The Strangeness of Raplee Ridge

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Raplee Ridge is a very interesting formation that is known as both a monocline and an anticline. A monocline is a step-like fold in rock strata consisting of a zone of steeper dip within an otherwise horizontal or gently-dipping sequence. An anticline is a type of fold that is an arch-like shape and has its oldest beds at its core. A typical anticline is convex up in which the hinge or crest is the location where the curvature is greatest, and the limbs are the sides of the fold that dip away from the hinge.
From this photo, you can easily see why the confusion as Raplee Ridge seems to have both of these unique features in one formation. As these formations go this one is somewhat small at only around 8 miles / 14km in length. Raplee Ridge lies just across the San Juan River from Mexican Hat, Utah, and right next to the also amazing Comb Ridge. It is one of the numerous minor anticlines and intervening synclines or downwarps on the crest of the large Monument Upwarp which dates to the Laramide orogeny when North America was compressed from the west.
Zedekiah: “From the air, I have always thought it looks as if extruded out of a large cosmic playdoh toy. The entire area surrounding the ridge from Escalante Grand Staircase National Monument to the west all the way through Four Corners to Shiprock to the east has some of the most mysterious otherworldly formations on the planet. I shot this image this past fall while flying northeasterly and shooting to the north. It was a beautiful day, mild temperate weather and little wind.”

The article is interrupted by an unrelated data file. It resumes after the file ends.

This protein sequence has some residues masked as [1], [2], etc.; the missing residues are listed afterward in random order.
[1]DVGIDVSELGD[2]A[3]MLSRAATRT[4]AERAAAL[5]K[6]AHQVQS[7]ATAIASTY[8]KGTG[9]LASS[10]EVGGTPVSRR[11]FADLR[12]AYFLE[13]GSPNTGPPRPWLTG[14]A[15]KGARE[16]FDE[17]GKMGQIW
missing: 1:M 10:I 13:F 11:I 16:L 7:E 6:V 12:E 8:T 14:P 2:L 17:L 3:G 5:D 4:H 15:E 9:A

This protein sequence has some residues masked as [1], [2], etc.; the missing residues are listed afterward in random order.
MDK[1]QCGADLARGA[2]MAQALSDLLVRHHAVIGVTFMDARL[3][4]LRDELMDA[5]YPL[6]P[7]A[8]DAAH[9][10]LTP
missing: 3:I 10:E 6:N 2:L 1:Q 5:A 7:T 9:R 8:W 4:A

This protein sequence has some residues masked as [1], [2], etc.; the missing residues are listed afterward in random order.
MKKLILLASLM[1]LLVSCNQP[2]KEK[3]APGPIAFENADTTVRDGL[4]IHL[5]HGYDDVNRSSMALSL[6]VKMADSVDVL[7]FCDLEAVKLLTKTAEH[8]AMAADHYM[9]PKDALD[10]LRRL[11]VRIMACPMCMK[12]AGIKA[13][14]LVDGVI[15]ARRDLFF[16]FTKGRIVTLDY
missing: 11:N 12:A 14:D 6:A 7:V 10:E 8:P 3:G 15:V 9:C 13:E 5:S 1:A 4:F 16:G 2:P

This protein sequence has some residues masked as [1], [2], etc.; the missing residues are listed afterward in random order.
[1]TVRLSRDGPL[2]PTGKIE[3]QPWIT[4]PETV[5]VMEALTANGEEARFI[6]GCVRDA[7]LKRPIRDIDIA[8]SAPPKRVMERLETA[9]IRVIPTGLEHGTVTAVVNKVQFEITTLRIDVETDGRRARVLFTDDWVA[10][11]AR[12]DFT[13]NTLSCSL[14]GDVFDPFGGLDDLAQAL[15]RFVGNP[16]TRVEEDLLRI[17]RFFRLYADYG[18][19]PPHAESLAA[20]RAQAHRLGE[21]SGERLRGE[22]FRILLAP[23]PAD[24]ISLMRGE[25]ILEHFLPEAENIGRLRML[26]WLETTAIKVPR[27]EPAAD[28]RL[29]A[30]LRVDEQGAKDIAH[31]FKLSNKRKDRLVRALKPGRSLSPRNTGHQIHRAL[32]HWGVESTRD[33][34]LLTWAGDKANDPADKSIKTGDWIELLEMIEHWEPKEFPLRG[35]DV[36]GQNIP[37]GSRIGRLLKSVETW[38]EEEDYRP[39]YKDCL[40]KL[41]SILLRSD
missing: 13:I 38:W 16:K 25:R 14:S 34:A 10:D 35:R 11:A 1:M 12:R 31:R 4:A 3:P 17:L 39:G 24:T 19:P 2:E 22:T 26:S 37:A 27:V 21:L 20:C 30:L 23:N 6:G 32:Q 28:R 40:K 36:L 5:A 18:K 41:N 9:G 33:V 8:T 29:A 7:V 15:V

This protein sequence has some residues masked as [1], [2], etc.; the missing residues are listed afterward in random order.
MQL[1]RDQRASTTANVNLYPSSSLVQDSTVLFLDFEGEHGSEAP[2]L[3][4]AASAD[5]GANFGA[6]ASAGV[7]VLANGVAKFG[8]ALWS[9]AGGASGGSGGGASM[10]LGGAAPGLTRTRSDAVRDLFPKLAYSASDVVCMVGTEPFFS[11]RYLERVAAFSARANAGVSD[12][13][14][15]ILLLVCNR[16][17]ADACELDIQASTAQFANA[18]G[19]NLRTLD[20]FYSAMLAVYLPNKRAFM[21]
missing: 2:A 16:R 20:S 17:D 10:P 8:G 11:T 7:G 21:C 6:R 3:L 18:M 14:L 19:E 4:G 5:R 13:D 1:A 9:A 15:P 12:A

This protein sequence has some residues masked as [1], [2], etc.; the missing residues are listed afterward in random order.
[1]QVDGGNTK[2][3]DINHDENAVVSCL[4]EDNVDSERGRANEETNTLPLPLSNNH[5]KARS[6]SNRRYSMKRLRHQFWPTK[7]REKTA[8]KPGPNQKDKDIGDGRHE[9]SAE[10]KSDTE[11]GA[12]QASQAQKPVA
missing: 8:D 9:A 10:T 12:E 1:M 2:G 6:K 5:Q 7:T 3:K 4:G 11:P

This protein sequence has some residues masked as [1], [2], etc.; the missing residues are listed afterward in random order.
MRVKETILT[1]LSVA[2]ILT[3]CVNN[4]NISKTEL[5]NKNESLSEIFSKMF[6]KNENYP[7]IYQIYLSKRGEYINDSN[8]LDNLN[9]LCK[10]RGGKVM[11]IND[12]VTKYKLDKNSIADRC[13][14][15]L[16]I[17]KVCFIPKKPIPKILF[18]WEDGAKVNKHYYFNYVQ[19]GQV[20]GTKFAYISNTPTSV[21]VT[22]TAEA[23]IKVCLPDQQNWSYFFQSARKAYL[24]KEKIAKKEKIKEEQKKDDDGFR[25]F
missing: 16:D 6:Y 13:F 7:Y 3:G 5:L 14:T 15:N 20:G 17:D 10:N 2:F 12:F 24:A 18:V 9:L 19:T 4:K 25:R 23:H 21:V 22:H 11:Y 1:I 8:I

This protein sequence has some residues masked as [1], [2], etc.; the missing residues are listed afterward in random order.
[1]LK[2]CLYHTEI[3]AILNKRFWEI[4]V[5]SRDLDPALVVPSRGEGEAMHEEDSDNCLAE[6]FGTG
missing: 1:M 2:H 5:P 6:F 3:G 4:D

Alternating anticlines and synclines formed by compression have been compared to wrinkles in a rug kicked across a smooth floor. Raplee’s Ridge is thought to have a significant influence on classic First Nations Navajo (Diné) textiles, jewelry, and pottery designs going back hundreds of years. The reds and multi-gray zigzags are quite suggestive of the geometric patterns so common in Navajo weavings. It is easy to see the similarity and influence, especially from the air. Locals also refer to the ridge as “Indian Blanket Cliffs”.
In this image, you can see the ridge in the foreground and a small piece of the San Juan River peeking out along the left side. In the left middle of the image is the Mexican Hat formation and on the right side of the image, you can see the edges of Comb Ridge jutting upward. In the distance before the mountain is the Valley of the Gods and above that is the Cheese and Raisins Hills. The snow-covered mountains are the Abajo Mountains or Elk Ridge, known locally as the Blue Mountains or The Blues. The highest point within the range is Abajo Peak at 11,360 feet (3,463m).

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